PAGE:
An economy for our shared future

Allan: Irving Wladawsky-Berger writes a very good post about current and future economic challenges. Put aside the debate as to whether this is best characterized as the third or fourth industrial revolution, and instead focus on what we all need to do to cope with these changes and build an inclusive society. Inside this post are many good references, which I would also encourage people to read. Klaus Schwab, Founder and Executive Chairman, World Economic Forum, writes:

We stand on the brink of a technological revolution that will fundamentally alter the way we live, work, and relate to one another. In its scale, scope, and complexity, the transformation will be unlike anything humankind has experienced before. We do not yet know just how it will unfold, but one thing is clear: the response to it must be integrated and comprehensive, involving all stakeholders of the global polity, from the public and private sectors to academia and civil society.

For those that read this Blog, you know that I have long been concerned about challenges that will face the workforce between now and 2025. Irving Wladawsky-Berger references a Pew Research Center study, Digital Life in 2025, that predicts the impact of the Internet on humanity by 2025. This is a perfect follow-up, and this study makes expert predictions that can be, “grouped into 15 identifiable theses about our digital future – eight of which we characterize as being hopeful, six as concerned, and another as a kind of neutral, sensible piece of advice that the choices that are made now will shape the future.” The most important conclusion, I think, is #15:

Foresight and accurate predictions can make a difference; ‘The best way to predict the future is to invent it.’

The issues are extremely complex; nevertheless, the future is ours to build.

Originally posted February 23, 2016
Irving Wladawsky-Berger: The Fourth Industrial Revolution

The Fourth Industrial Revolution: what it means, how to respond was the central theme of the 2016 World Economic Forum (WEF) that took place earlier this year in Davos, Switzerland.  The theme was nicely explained by Klaus Schwab, WEF founder and executive chairman, in the lead article of a recently published Foreign Affairs Anthology on the subject.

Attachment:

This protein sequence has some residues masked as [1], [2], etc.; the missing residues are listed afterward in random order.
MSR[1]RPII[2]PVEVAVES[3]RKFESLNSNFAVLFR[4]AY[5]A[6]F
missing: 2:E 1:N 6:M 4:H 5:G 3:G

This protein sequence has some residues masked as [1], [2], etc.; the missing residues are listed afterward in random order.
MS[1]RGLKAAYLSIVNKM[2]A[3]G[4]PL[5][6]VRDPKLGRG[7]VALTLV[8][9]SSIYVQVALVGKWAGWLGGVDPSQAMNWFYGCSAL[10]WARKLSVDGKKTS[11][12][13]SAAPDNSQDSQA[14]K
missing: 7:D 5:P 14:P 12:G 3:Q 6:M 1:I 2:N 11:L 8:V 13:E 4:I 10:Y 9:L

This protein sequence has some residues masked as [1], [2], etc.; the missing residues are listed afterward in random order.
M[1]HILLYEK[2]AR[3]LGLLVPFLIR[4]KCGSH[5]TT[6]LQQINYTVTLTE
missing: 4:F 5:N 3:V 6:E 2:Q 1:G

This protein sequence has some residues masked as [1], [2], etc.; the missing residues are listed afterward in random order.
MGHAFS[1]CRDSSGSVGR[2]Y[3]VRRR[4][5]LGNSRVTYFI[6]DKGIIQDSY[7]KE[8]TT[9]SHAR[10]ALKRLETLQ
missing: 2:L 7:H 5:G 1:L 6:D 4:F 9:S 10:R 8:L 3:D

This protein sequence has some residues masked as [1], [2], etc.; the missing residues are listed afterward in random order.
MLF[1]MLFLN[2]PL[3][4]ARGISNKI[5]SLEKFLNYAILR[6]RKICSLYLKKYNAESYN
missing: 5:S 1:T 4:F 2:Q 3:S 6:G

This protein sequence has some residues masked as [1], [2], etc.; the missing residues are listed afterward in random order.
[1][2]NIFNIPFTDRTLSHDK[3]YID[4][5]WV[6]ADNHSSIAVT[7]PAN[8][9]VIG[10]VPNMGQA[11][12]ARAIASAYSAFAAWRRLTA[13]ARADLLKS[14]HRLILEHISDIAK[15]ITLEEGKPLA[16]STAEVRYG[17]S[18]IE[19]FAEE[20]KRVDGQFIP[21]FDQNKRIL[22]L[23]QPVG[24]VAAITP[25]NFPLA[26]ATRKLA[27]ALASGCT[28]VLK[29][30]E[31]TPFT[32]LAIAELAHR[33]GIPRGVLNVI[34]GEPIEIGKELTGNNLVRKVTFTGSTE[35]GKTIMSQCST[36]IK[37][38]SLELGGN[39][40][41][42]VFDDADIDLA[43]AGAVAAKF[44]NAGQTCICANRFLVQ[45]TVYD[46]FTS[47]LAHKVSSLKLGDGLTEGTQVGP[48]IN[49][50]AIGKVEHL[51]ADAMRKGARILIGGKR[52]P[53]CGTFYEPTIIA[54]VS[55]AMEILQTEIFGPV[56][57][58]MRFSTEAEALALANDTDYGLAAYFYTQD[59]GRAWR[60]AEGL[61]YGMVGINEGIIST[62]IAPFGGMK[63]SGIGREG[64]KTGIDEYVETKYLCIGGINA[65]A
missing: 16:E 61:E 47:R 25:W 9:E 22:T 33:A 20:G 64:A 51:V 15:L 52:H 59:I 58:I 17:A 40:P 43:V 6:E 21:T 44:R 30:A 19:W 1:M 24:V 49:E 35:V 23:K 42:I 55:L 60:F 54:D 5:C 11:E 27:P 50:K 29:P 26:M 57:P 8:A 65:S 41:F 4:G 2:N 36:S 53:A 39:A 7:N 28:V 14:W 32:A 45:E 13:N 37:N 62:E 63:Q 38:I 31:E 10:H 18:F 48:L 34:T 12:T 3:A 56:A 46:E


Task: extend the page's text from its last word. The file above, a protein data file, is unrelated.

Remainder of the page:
Dr. Schwab positions the Fourth Industrial Revolution within the historical context of three previous industrial revolutions.  The First, – in the last third of the 18th century, – introduced new tools and manufacturing processes based on steam and water power, ushering the transition from hand-made goods to mechanized, machine-based production.  The Second, – a century later, – revolved around steel, railroads, cars, chemicals, petroleum, electricity, the telephone and radio, leading to the age of mass production.  The Third, – starting in the 1960s, – saw the advent of digital technologies, computers, the IT industry, and the automation of process in just about all industries.

“Now a Fourth Industrial Revolution is building on the Third, the digital revolution that has been occurring since the middle of the last century,” he noted.  “It is characterized by a fusion of technologies that is blurring the lines between the physical, digital, and biological spheres.”

Most everyone agrees that there was a major qualitative distinction between the First and Second Industrial Revolutions.  While some believe that the Fourth is merely the evolution of the Third, Schwab argues that they’re qualitatively different for 3 major reasons:

  • Velocity: Compared to the previous three revolutions, “the Fourth is evolving at an exponential rather than a linear pace.”
  • Scope: Disruptions are taking place in “almost every industry in every country.”
  • Systems impact: “The breadth and depth of these changes herald the transformation of entire systems of production, management, and governance.”

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